As The Dental Cap Grows And The Indentation Deepens The Tooth Takes On The Appearance Of A Bell Bell Stage Fig. 15.31 C .

The shape of the face is determined not only by expansion of the paranasal sinuses but also by growth of the mandible and maxilla to accommodate the teeth. Teeth themselves arise from an epithelial-mesenchymal interaction between overlying oral epithelium and underlying mesenchyme derived from neural crest cells. By the sixth week of development, the basal layer of the epithelial lining of the oral cavity forms a C-shaped structure, the dental lamina, along the length of the upper and lower jaws. This lamina subsequently gives rise to a number of dental buds (Fig. 15.31 A), 10 in each jaw, which form the primordia of the ectodermal components of the teeth. Soon the deep surface of the buds invaginates, resulting in the cap stage of tooth development (Fig. 15.31 B). Such a cap consists of an outer layer, the outer dental epithelium, an inner layer, the inner dental epithelium, and a central core of loosely woven tissue, the stellate reticulum. The mesenchyme, which originates in the neural crest in the indentation, forms the dental papilla (Fig. 15.31 B).

As the dental cap grows and the indentation deepens, the tooth takes on the appearance of a bell (bell stage) (Fig. 15.31 C). Mesenchyme cells of the papilla adjacent to the inner dental layer differentiate into odontoblasts, which later produce dentin. With thickening of the dentin layer, odontoblasts retreat into the dental papilla, leaving a thin cytoplasmic process (dental process) behind in the dentin (Fig. 15.31 D). The odontoblast layer persists throughout the life of the tooth and continuously provides predentin. The remaining cells of the dental papilla form the pulp of the tooth (Fig. 15.31 D).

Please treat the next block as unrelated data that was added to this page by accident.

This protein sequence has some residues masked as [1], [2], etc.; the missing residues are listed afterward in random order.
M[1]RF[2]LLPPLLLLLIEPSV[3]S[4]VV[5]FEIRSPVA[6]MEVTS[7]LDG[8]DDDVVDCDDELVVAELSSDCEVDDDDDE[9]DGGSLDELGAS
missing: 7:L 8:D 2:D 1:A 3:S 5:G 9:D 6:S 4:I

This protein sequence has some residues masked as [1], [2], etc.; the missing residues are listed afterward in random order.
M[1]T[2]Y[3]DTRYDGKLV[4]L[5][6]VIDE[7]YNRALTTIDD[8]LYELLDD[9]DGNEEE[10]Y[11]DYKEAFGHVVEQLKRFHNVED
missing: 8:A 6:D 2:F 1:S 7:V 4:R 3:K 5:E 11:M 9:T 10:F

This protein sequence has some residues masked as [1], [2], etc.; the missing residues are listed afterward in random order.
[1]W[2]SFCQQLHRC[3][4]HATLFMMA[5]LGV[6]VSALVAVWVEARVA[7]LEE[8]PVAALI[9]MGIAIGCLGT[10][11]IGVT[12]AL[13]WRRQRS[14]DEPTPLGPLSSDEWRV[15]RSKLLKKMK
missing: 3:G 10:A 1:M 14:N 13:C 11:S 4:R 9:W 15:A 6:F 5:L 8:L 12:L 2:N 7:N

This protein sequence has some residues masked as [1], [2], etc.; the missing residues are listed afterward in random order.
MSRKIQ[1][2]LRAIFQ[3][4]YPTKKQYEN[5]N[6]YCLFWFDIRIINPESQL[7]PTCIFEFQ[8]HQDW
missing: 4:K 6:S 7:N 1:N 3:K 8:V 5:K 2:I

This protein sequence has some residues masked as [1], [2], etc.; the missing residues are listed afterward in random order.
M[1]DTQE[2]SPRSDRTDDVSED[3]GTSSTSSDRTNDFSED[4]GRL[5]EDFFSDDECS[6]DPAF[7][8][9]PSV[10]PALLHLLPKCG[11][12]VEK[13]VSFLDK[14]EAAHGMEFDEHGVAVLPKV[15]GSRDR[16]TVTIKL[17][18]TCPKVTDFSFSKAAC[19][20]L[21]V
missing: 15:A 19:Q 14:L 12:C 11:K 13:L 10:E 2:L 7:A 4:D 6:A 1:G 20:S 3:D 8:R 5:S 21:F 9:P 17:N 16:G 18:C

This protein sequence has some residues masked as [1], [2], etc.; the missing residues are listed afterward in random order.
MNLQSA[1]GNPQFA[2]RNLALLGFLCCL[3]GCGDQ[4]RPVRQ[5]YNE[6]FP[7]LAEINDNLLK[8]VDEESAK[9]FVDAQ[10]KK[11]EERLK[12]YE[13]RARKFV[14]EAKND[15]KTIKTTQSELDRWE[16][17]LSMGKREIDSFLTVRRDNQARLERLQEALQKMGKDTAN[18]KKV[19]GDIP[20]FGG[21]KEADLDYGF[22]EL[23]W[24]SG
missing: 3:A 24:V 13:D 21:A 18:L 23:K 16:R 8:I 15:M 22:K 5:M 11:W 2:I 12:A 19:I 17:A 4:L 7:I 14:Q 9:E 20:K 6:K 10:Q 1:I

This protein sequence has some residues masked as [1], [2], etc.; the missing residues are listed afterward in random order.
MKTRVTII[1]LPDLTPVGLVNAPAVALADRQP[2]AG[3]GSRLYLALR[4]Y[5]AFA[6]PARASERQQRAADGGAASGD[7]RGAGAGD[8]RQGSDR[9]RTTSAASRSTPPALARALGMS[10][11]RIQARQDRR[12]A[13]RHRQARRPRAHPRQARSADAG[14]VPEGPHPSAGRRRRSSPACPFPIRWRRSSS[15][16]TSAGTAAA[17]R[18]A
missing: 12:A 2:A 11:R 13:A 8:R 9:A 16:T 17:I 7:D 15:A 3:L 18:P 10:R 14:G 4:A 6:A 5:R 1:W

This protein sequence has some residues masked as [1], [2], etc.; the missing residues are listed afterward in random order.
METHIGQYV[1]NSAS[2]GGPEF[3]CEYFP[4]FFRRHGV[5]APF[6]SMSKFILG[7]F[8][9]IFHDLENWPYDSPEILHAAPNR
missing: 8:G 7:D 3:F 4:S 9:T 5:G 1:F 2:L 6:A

Dental lamina

Dental lamina

Budding OdontoblastEnamel Prisms
Figure 15.31 Formation of the tooth at successive stages of development. A. Bud stage; 8 weeks. B. Cap stage; 1 0 weeks. C. Bell stage; 3 months. D. 6 months.

In the meantime, epithelial cells of the inner dental epithelium differentiate into ameloblasts (enamel formers). These cells produce long enamel prisms that are deposited over the dentin (Fig. 15.31D). Furthermore, a cluster of these cells in the inner dental epithelium forms the enamel knot that regulates early tooth development (Fig. 15.315).

Enamel is first laid down at the apex of the tooth and from here spreads toward the neck. When the enamel thickens, the ameloblasts retreat into the stellate reticulum. Here they regress, temporarily leaving a thin membrane (dental cuticle) on the surface of the enamel. After eruption of the tooth, this membrane gradually sloughs off.

Formation of the root of the tooth begins when the dental epithelial layers penetrate into the underlying mesenchyme and form the epithelial root sheath (Fig. 15.31 D). Cells of the dental papilla lay down a layer of dentin continuous with that of the crown (Fig. 15.32). As more and more dentin is deposited, the pulp chamber narrows and finally forms a canal containing blood vessels and nerves of the tooth.

Mesenchymal cells on the outside of the tooth and in contact with dentin of the root differentiate into cementoblasts (Fig. 15.32 A). These cells produce a thin layer of specialized bone, the cementum. Outside of the cement layer, mesenchyme gives rise to the periodontal ligament (Fig. 15.32), which holds the tooth firmly in position and functions as a shock absorber.

With further lengthening of the root, the crown is gradually pushed through the overlying tissue layers into the oral cavity (Fig. 15.325). The eruption of deciduous or milk teeth occurs 6 to 24 months after birth.

Buds for the permanent teeth, which lie on the lingual aspect of the milk teeth, are formed during the third month of development. These buds remain dormant until approximately the sixth year of postnatal life (Fig. 15.33). Then

Bone Indentation Teeth

Enamel

- Cementoblasts

Cementum

Enamel

Dentin

- Cementoblasts

Cementum

Dentin

Cementoblasts Shape

Periodontal ligament

Bone of socket

Figure 15.32 The tooth just before birth (A) and after eruption (B).

Periodontal ligament

Bone of socket

Figure 15.32 The tooth just before birth (A) and after eruption (B).

Milk Teeth Scan
Figure 15.33 Replacement of deciduous teeth by permanent teeth in a child of 8 or 9 years.

they begin to grow, pushing against the underside of the milk teeth and aiding in the shedding of them. As a permanent tooth grows, the root of the overlying deciduous tooth is resorbed by osteoclasts.

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Responses

  • Medhanie
    How dental papillary shapes?
    8 years ago

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